A novel in vitro model for the study of plaque development in atherosclerosis.Thromb Haemost. 2006 Jan; 95(1):182-9.TH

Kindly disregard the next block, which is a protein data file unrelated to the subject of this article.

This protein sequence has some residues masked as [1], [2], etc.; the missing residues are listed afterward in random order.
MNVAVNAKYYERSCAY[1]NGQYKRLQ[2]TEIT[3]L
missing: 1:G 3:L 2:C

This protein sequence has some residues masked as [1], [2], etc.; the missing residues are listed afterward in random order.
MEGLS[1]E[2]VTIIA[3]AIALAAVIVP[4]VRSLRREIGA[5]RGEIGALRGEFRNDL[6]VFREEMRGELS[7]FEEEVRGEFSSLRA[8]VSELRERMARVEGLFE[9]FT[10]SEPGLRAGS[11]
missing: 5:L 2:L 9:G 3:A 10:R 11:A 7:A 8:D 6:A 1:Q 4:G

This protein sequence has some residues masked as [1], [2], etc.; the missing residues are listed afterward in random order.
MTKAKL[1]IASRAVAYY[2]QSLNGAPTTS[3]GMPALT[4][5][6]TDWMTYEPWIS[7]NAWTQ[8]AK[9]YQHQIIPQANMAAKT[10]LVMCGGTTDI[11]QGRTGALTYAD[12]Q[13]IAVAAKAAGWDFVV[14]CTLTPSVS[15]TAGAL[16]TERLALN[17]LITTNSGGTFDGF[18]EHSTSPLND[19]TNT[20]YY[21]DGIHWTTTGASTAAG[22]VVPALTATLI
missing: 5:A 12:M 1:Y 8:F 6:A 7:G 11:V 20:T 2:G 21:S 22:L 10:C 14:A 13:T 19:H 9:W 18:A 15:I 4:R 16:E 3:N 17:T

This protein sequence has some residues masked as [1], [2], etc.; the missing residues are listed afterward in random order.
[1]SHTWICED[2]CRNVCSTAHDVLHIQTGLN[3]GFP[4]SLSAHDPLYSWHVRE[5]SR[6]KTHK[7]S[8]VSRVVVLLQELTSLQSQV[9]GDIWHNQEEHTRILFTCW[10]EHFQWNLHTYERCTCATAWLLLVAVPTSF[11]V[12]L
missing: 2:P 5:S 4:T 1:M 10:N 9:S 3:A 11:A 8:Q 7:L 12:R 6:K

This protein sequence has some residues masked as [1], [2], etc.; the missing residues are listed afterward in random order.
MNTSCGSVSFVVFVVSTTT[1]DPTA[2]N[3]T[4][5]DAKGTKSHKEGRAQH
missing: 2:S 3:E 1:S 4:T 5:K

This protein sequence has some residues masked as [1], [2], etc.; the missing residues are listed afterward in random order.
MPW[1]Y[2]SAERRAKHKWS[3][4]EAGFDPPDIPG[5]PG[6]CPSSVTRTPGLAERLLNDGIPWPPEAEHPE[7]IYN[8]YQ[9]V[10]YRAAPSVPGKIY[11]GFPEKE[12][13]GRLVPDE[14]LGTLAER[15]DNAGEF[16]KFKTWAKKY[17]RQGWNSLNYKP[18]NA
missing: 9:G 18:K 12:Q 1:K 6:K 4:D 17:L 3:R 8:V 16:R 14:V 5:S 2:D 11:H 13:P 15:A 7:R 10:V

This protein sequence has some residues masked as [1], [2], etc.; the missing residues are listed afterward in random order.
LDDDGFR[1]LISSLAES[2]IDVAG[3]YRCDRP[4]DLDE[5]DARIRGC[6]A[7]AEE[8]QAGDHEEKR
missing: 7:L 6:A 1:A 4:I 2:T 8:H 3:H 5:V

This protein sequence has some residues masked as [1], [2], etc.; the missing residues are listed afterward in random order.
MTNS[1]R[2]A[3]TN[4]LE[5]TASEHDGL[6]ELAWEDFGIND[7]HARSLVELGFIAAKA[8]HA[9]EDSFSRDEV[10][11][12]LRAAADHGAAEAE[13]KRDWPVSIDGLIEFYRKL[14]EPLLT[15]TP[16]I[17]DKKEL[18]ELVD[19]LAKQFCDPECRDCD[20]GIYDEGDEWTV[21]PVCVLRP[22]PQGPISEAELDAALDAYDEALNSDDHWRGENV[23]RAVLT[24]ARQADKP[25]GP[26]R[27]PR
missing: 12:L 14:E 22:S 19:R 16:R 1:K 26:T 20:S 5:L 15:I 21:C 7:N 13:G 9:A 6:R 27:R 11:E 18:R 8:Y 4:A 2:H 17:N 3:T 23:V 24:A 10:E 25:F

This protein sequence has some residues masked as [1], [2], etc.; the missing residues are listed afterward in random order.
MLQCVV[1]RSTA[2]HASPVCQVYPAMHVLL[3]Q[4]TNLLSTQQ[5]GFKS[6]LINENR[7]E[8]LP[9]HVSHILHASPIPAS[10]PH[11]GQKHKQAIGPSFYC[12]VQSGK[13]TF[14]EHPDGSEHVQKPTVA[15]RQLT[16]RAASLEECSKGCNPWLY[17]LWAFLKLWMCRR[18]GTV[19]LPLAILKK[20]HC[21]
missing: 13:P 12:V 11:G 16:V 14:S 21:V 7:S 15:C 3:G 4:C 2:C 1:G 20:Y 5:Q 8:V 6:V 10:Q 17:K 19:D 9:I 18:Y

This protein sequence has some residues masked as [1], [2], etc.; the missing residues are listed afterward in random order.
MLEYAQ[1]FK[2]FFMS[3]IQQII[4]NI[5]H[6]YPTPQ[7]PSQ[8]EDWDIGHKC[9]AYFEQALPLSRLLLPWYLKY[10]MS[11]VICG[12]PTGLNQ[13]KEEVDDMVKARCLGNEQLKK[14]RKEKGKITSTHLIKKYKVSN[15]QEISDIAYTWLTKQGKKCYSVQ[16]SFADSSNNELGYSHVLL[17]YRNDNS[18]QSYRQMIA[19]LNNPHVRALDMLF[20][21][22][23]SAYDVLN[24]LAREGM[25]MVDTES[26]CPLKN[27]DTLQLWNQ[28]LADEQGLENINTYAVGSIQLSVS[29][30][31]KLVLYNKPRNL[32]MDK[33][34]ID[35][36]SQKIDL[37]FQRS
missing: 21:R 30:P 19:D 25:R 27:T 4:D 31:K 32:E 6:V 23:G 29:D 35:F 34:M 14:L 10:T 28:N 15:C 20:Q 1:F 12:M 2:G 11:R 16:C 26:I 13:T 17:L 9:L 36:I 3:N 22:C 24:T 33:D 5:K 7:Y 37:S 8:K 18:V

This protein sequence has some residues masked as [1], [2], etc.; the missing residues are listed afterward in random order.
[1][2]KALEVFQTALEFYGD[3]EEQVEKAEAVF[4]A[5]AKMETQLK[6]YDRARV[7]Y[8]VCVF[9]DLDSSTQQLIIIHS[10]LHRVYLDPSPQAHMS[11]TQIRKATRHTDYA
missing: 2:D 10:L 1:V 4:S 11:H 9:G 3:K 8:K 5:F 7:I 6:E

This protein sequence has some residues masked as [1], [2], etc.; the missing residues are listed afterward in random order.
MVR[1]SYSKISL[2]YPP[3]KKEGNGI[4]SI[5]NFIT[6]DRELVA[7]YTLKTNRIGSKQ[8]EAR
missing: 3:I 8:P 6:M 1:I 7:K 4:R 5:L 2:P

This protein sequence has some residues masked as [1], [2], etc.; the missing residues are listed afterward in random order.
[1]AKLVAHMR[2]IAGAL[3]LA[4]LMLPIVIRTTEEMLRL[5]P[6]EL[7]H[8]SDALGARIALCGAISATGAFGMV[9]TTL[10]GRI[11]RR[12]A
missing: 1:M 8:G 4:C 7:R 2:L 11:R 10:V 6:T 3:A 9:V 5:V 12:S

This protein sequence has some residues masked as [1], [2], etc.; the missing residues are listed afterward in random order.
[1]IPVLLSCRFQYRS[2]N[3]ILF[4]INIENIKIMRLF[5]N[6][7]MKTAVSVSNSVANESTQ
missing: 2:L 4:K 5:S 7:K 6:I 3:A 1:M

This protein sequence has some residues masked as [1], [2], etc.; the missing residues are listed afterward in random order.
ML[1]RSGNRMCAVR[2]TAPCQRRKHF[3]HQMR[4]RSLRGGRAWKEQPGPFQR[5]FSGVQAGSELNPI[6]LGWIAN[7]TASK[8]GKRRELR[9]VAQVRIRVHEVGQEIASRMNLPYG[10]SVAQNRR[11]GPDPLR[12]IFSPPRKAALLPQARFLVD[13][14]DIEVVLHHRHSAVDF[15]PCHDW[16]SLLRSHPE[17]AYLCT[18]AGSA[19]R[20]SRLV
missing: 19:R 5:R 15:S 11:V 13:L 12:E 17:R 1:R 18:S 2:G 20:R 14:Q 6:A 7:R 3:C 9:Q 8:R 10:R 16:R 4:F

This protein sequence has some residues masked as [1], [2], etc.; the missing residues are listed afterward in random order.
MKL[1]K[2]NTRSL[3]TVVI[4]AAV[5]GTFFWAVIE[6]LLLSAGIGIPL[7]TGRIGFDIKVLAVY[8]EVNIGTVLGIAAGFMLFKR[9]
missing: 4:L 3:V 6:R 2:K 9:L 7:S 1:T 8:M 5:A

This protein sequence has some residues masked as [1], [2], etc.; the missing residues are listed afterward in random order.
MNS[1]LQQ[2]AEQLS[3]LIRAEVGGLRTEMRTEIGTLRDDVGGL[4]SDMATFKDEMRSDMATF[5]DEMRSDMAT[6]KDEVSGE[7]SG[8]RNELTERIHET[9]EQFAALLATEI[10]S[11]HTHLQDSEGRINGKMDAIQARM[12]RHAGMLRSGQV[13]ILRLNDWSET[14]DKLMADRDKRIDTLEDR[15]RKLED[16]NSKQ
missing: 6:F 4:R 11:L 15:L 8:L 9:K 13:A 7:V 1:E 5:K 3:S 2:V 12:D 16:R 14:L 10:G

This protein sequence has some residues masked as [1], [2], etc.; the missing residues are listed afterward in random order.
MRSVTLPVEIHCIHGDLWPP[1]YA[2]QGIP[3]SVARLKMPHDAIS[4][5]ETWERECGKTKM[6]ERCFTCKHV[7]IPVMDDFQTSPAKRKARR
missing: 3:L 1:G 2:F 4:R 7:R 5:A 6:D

For the study of atherogenesis in vitro, coculture systems have been devised, in which two or more cell types can be cultured in close contact to each other. Herein, we describe a novel in vitro model that aims at the simulation of the morphology of a normal muscular artery allowing for the study of the initial events in atherosclerosis. Using a modified fibrin gel as a scaffold for the coculture of endothelial cells (ECs) and smooth muscle cells (SMCs), we generated an autologous in vitro model with a multilayer growth of SMCs (intima-like structure) covered by an endothelium. The production of extracellular matrix (ECM) could be visualized histologically and verified by (i) ascorbic-acid dependent secretion of procollagen I into the supernatant and (ii) deposition of collagens I and III as well as laminin in the gel as assessed by immunohistochemistry. By BrdU-incorporation and Ki67 expression, the SMCs exhibited minimal proliferative activity, even when the culture period was extended to 6 weeks. Lipoprotein insudation was investigated under simulated hypo-, normo- and hypercholesterolemic conditions through addition of 0.5, 1 or 2 mg/mL LDL to the medium with subsequent time and dose dependent insudation of LDL. When human monocytes were added to the culture medium, infiltration and foam cell formation of macrophages and SMCs as well as expression of interleukin-8 (IL-8) was demonstrated. The in vitro model of the human vascular wall described herein appears to be suitable for the study of pivotal events in atherosclerotic plaque development. The applicability for long-term culture, the ability to study cell-matrix interactions and the opportunities for histomorphological and immunohistochemical examinations represent additional advantages of this model.